Kevin Rudd speaks mandarin. But while he was (briefly) Prime Minister he could not secure a free trade agreement with China. New Zealand is still not just the first but the only “advanced” economy in free trade with the celestial empire.
There was much talk of New Zealand’s numerous “firsts” with China at Otago University’s annual foreign policy “school” at the weekend as explaining much of our “special relationship”.
Actually, said Defence Secretary John McKinnon, former ambassador in Beijing, China has many “special relationships”, each with distinct characteristics (New Zealand’s, however, having some salience). It is how those interests fit into China’s interests that counts.
Chinese self-interest, several speakers said, is its driving foreign policy principle. So it has dealt with some of the world’s worst regimes to secure resources or other advantages. Professor Shen Dingli of Fudan University defended China’s support of Myanmar and North Korea and asked for “respect”.
So what? Hasn’t pursuit of sovereign self-interest been the foundation principle of the nation-state for 500 years, even, now, at the United Nations?
Yes, except that some nation-states see self-interest, at least on some matters, as served by collaborating with some, many or all other nation-states. New Zealand does.
In fact, China is drawing back from some of its nastier friends because (Professor Zhao Suisheng of Denver University said) they are unstable and China may not get what it wants. As China acquires more economic weight and, with that, more soft power — as it transits from rising power to global power — pressure is growing for it to pull some collaborative weight and stop affecting an inappropriate low profile.
In the 1950s and 1960s, China did take strong positions and confront others. It took on the United States in Korea and forced a stalemate which endures. It shelled offshore islands belonging to Taiwan, which the United States backed.
But in recent decades China has focused not on exporting revolution but on making its people prosperous by exporting goods to rich democracies. A non-threatening foreign policy assisted that. China sought and got World Trade Organisation membership to reduce barriers to exports. From the United States’ perspective, China’s joining such organisations locked it into the world order as defined by the democracies.
But who will do the defining in future? Since the financial crisis China has become more assertive. It promoted its heavily state-influenced economy against the Anglo-Saxon model (which it sees as discredited). It threatened sanctions against United States firms if United States continued selling arms to Taiwan. (The United States has continued.)
But this is still far from global leadership. China shrinks from being a “G2” lead manager with the United States (and thereby made a muddle at Copenhagen) and, Professor Canrong Jin of Renmin University in Beijing said, would not make the Soviet Union’s self-destructive mistake of challenging the United States. Professor Zhao said: “China still hasn’t found its rightful place in the world. China is still asking what the world can do for China. It is still not asking what China can do for the world.”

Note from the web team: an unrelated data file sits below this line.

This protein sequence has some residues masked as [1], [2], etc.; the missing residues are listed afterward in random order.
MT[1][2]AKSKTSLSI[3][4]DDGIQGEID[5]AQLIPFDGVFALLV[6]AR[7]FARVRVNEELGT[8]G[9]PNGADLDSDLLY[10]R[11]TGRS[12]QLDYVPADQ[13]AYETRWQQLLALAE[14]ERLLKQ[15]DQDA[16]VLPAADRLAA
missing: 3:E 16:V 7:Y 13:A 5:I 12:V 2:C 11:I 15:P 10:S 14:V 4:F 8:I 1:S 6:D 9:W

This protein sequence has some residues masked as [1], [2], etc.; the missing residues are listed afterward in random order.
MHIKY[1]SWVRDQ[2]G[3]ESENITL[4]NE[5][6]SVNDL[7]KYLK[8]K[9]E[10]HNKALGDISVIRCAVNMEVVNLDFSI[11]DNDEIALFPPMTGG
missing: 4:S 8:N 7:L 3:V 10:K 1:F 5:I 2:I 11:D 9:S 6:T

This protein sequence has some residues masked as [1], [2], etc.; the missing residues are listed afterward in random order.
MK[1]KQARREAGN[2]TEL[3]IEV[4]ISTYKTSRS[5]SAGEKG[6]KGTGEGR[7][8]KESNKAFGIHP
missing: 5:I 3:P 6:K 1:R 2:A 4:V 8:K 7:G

Vice-President Xi Jinping of this rising but uncertain China visited two weeks back. After Russel Norman’s altercation with Xi’s security men on Parliament’s forecourt, his officials demanded and our government and Victoria University agreed to shift the signing up of a new Confucius Institute from the university to Xi’s hotel. Chinese journalists were there. So were many local dignitaries, as originally invited. New Zealand journalists were barred (including me, though invited through my association with the university).
On the surface that looks like grovel, harbinger of a future as a modern sort of vassal state.
But here is another explanation suggested to me: that Xi is reputed to be a reformer and so needed to protect his back with a firm response to Norman’s challenge.
If so, Xi’s successor 10 or 20 years hence might ignore a petty protest. Xi’s over-reaction reflects a lack of the confidence which would come from a “rightful place in the world”.
There will be plenty for China to be unconfident about: water shortages, access to resources, social and income inequalities and tensions as it works out how citizens can have more civil and political voice. The economic growth rate will slow.
This does not mean we are nearing a “post-China world” as a silly Newsweek headline put it last week. But it does mean China may take a while to assume joint leadership of a new global system with the United States and Europe and India.
And on the way there could be bumpy experiences for small countries dependent on China’s huge consumer market and bound to accept growing Chinese ownership of their economies.
That is why our biggest foreign policy issue is managing China’s management of us. Which will need a grovel-obviating strategy.